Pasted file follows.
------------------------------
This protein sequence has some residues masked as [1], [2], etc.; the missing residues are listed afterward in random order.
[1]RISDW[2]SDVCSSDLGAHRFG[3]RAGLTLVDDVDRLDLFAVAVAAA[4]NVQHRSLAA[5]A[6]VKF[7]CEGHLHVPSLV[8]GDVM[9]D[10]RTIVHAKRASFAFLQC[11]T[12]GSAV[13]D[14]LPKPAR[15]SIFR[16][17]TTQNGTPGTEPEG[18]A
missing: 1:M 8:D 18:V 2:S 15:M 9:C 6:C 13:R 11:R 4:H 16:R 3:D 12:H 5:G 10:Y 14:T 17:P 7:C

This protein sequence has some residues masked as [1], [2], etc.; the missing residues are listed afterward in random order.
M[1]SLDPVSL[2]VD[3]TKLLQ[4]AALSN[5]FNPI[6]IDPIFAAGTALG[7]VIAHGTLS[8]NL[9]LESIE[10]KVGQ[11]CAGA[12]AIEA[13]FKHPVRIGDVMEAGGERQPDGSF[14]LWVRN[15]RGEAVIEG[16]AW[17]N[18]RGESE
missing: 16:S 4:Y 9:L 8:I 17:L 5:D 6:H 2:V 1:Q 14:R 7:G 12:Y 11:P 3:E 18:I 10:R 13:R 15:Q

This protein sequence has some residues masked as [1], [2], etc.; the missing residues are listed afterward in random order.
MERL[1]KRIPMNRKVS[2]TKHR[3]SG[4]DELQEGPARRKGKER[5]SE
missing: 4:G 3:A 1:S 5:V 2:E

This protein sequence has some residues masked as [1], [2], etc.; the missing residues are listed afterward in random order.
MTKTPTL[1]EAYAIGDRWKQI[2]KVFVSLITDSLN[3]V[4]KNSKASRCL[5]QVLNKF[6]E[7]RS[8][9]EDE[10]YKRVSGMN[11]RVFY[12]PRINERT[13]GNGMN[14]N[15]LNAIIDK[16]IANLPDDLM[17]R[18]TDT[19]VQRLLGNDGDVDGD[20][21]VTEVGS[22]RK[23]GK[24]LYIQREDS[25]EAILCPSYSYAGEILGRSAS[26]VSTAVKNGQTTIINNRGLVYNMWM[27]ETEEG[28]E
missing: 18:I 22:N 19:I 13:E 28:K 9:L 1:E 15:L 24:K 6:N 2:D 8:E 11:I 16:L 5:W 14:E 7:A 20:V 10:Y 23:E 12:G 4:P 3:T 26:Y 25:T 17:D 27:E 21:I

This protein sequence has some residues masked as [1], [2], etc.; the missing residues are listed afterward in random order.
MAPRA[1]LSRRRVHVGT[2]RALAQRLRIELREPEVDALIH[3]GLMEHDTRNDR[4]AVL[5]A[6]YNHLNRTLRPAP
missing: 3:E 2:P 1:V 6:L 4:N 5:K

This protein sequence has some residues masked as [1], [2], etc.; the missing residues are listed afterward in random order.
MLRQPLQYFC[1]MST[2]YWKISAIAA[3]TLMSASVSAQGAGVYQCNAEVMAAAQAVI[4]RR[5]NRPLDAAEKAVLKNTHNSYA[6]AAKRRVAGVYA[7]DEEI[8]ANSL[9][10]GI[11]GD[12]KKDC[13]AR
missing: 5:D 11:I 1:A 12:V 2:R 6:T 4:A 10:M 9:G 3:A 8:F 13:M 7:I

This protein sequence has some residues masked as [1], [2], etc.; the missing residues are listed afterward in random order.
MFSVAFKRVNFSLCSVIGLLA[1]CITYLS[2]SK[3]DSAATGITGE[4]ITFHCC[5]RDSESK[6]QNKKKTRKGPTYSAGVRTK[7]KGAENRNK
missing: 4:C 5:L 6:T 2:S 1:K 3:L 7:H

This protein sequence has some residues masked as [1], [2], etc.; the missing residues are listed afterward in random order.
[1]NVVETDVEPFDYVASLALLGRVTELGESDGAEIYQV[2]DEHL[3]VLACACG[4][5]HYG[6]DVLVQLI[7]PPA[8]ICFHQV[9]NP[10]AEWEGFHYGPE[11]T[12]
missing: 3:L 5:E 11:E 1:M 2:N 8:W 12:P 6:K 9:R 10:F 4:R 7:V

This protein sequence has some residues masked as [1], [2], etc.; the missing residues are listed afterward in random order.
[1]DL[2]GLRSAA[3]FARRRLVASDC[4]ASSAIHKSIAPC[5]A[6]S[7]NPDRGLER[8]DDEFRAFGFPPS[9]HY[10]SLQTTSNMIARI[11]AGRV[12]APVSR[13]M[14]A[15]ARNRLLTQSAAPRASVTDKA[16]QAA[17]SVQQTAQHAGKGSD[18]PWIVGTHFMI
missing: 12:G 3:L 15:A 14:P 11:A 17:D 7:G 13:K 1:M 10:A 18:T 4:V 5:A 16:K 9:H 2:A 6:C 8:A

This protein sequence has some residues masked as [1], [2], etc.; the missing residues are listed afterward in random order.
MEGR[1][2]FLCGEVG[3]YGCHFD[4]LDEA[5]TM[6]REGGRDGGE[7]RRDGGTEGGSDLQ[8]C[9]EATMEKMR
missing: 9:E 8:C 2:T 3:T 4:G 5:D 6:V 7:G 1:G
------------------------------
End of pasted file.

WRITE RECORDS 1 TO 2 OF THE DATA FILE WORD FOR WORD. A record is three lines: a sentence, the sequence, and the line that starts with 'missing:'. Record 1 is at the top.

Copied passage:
This protein sequence has some residues masked as [1], [2], etc.; the missing residues are listed afterward in random order.
[1]RISDW[2]SDVCSSDLGAHRFG[3]RAGLTLVDDVDRLDLFAVAVAAA[4]NVQHRSLAA[5]A[6]VKF[7]CEGHLHVPSLV[8]GDVM[9]D[10]RTIVHAKRASFAFLQC[11]T[12]GSAV[13]D[14]LPKPAR[15]SIFR[16][17]TTQNGTPGTEPEG[18]A
missing: 1:M 8:D 18:V 2:S 15:M 9:C 6:C 13:R 11:R 4:H 16:R 3:D 12:H 5:G 10:Y 14:T 17:P 7:C

This protein sequence has some residues masked as [1], [2], etc.; the missing residues are listed afterward in random order.
M[1]SLDPVSL[2]VD[3]TKLLQ[4]AALSN[5]FNPI[6]IDPIFAAGTALG[7]VIAHGTLS[8]NL[9]LESIE[10]KVGQ[11]CAGA[12]AIEA[13]FKHPVRIGDVMEAGGERQPDGSF[14]LWVRN[15]RGEAVIEG[16]AW[17]N[18]RGESE
missing: 16:S 4:Y 9:L 8:I 17:L 5:D 6:H 2:V 1:Q 14:R 7:G 12:Y 11:P 3:E 18:I 10:R 13:R 15:Q